Be Clear About What Accommodations Are Being Provided


A recent case reminds employers about the need to be very clear about what accommodations are being provided to disabled employees.

In Kassa v. Synovus Financial Corp., a network support analyst with bipolar and intermittent explosive disorders requested to be excused from certain customer service calls and to continue being allowed to take short breaks that would enable him to control his anger. The U.S. Court of Appeals for the Eleventh Circuit found that answering customer service calls was an essential function of the analyst’s job, and therefore his requested exemption was not reasonable. As to the short breaks, however, the employee testified that his prior supervisor had permitted him to take such breaks, with positive results, but that all such accommodations stopped when he was assigned to the new supervisor. Although the new supervisor testified that he allowed employees to take breaks when they became frustrated, the Eleventh Circuit found that the analyst’s testimony should be given credit at this stage of the case, and refused to dismiss this denial of accommodation claim.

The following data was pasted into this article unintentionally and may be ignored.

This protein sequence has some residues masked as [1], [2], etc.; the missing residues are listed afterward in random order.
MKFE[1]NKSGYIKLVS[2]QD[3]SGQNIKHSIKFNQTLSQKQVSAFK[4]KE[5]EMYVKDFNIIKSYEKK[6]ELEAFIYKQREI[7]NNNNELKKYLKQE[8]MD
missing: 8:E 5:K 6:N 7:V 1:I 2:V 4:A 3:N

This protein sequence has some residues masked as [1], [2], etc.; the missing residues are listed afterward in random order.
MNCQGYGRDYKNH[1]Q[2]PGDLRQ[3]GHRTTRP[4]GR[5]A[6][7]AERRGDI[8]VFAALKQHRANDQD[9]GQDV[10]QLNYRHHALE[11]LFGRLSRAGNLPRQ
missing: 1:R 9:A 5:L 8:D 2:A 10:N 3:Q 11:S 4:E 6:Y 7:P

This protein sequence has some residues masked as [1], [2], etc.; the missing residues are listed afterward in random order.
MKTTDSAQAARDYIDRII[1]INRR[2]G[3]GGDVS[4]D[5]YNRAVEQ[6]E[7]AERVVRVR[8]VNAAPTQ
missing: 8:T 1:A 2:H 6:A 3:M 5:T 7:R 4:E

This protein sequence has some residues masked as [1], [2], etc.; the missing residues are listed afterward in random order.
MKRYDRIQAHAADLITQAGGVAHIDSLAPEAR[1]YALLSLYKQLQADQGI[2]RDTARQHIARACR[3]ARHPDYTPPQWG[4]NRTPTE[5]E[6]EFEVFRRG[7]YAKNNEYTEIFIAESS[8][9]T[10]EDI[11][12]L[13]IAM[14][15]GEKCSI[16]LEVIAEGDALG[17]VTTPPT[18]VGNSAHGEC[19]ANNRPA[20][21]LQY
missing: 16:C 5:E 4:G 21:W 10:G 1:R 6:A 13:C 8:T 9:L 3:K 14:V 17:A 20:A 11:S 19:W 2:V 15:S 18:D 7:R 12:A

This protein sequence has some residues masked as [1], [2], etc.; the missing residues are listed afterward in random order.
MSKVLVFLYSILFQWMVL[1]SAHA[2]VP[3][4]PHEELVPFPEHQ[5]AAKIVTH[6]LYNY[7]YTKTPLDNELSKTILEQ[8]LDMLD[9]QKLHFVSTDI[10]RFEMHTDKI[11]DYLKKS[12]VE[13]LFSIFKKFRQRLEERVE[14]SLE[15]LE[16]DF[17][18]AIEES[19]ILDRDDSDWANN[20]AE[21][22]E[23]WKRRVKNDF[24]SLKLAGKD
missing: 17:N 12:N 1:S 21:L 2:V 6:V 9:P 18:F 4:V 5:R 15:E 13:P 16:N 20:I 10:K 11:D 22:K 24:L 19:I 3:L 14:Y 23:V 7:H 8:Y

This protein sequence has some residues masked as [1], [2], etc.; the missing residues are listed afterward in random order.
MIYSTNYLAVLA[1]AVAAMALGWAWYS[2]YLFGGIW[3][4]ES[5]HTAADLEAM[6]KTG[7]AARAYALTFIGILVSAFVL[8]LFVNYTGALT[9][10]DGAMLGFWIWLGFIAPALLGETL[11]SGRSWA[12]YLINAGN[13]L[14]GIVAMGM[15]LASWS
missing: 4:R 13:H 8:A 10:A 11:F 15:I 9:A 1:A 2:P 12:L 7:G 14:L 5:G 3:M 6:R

It appears the supervisor/employer was not clear with the employee regarding the continuation of his requested accommodation of short breaks. The lesson that can be drawn is that employers should be very clear about what accommodations are being provided, and document those accommodations, so there can be no doubt about what was discussed and agreed upon.